Chinese stocks head for longest losing streak in 3 years on financial clampdown

The Shanghai Composite Index dropped 0.5 per cent to 3,065.24 as of 10:10am local time on Tuesday (May 9), in line for a sixth day of losses.
The Shanghai Composite Index dropped 0.5 per cent to 3,065.24 as of 10:10am local time on Tuesday (May 9), in line for a sixth day of losses. PHOTO: BLOOMBERG

HONG KONG (BLOOMBERG) - Chinese stocks fell on Tuesday (May 9), with the benchmark equity index heading for its longest losing streak since December 2013 as the government cracks down on leverage in the financial system.

The Shanghai Composite Index dropped 0.5 per cent to 3,065.24 as of 10:10am local time, in line for a sixth day of losses. Consumer staples and industrial companies led the declines. The Hang Seng Index was up 0.2 per cent, building on Monday's 0.4 per cent gain.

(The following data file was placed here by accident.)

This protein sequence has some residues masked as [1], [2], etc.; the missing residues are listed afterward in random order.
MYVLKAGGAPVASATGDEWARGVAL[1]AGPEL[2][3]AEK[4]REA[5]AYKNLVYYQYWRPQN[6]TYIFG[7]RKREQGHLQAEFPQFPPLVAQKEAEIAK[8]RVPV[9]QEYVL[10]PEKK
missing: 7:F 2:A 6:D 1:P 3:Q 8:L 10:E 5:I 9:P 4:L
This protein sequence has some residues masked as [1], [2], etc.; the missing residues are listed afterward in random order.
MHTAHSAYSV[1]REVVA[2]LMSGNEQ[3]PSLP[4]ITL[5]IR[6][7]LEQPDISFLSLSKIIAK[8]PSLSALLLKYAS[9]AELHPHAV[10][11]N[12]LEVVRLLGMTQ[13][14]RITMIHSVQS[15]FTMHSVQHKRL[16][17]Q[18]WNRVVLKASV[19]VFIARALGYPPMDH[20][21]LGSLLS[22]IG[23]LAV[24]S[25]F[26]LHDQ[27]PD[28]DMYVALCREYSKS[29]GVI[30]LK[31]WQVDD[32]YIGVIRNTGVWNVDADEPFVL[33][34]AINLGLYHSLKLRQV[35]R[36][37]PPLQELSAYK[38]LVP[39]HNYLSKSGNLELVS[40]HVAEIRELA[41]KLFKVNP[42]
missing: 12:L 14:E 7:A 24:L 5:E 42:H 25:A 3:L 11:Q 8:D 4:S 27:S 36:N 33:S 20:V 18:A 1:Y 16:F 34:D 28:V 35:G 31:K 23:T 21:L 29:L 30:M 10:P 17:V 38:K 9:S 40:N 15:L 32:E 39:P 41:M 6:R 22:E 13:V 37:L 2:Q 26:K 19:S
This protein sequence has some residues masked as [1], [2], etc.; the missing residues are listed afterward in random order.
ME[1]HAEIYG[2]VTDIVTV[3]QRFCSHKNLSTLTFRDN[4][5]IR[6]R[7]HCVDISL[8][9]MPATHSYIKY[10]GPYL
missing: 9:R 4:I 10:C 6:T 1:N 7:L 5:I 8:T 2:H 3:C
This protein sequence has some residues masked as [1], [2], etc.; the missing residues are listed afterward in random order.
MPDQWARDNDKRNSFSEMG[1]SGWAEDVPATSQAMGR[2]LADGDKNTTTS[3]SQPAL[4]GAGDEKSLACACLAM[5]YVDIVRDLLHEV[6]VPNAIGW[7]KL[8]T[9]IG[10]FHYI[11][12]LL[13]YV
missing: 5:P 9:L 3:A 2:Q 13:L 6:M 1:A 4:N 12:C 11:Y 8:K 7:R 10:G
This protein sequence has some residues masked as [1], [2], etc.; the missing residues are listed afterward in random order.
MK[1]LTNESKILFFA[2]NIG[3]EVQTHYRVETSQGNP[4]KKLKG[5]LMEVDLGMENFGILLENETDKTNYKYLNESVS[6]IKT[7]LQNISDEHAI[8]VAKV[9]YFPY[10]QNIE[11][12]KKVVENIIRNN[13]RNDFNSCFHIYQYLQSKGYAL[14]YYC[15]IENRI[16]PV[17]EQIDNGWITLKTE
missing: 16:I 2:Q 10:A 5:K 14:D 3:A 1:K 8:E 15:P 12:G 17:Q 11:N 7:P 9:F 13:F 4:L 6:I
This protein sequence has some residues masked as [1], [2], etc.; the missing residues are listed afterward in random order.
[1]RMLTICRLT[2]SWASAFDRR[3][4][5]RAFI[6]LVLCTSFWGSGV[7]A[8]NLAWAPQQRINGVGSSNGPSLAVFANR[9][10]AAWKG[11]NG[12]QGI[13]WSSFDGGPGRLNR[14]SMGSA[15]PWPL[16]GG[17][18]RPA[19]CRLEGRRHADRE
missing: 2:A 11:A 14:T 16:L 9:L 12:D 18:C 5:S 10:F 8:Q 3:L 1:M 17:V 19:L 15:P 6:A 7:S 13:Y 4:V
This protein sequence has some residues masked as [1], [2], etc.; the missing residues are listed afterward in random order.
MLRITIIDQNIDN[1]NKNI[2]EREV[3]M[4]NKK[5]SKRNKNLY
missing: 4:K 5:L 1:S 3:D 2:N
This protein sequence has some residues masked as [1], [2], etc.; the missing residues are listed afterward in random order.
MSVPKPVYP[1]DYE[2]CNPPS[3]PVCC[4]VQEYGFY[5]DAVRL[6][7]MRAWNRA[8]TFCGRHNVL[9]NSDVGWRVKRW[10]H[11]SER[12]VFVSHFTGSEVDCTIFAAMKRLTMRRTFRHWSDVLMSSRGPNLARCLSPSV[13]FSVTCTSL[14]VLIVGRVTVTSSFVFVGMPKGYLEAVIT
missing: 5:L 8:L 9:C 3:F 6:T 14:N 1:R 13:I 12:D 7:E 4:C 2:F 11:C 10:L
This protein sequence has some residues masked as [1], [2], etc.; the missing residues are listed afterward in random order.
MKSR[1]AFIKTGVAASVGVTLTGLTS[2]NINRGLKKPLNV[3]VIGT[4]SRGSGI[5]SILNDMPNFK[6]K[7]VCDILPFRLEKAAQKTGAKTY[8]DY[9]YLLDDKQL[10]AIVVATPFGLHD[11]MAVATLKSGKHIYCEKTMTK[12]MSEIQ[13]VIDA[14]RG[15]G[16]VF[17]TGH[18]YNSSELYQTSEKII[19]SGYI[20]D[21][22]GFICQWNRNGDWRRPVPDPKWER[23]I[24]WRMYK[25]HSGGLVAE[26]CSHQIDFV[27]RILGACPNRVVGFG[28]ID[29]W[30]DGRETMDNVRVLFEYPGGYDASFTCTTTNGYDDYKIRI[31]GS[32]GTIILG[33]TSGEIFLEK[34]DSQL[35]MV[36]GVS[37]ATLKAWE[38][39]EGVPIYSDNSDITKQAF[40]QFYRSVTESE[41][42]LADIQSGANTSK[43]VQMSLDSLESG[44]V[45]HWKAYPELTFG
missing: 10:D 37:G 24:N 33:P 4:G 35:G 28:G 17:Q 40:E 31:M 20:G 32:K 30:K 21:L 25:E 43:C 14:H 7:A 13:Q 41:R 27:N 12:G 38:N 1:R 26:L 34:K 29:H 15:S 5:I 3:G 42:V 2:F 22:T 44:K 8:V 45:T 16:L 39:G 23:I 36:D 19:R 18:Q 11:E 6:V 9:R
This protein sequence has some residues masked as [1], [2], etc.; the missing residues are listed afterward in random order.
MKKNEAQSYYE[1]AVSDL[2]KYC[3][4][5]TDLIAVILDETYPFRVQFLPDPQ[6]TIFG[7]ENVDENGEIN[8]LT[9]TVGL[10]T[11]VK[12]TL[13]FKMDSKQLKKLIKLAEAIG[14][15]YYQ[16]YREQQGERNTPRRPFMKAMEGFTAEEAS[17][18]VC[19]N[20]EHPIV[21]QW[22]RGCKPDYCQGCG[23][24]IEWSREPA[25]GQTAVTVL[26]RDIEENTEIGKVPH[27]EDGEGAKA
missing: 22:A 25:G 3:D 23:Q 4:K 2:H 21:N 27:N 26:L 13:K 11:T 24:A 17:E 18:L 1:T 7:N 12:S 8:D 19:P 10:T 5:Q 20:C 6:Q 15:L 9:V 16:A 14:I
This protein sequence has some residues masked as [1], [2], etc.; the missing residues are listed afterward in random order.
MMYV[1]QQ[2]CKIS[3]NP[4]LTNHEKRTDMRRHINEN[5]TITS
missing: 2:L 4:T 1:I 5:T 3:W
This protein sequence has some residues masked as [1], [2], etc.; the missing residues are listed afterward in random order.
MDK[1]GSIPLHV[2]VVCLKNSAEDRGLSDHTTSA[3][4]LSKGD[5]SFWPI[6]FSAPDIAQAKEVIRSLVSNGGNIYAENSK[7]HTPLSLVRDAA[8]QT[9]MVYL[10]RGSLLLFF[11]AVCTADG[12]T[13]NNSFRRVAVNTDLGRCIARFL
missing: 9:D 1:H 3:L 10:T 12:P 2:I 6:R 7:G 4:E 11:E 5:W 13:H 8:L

China is intensifying a campaign to clean up markets and reduce leverage. The China Banking Regulatory Commission said on Monday that banks should carry out collateral pressure tests at least once a year. Some Chinese rural banks suspended their interbank businesses temporarily while regulators conduct spot checks, Securities Times reported, citing unidentified people. Local government financing vehicles may face a tougher second half on tighter enforcement of regulations, S&P Global Ratings said.

The government's deleveraging efforts have led to a widening gap between China's two main offshore gauges. The Hang Seng China Enterprises Index is trading at its biggest discount to the MSCI China Index in 15 years - a split that investors see diverging further.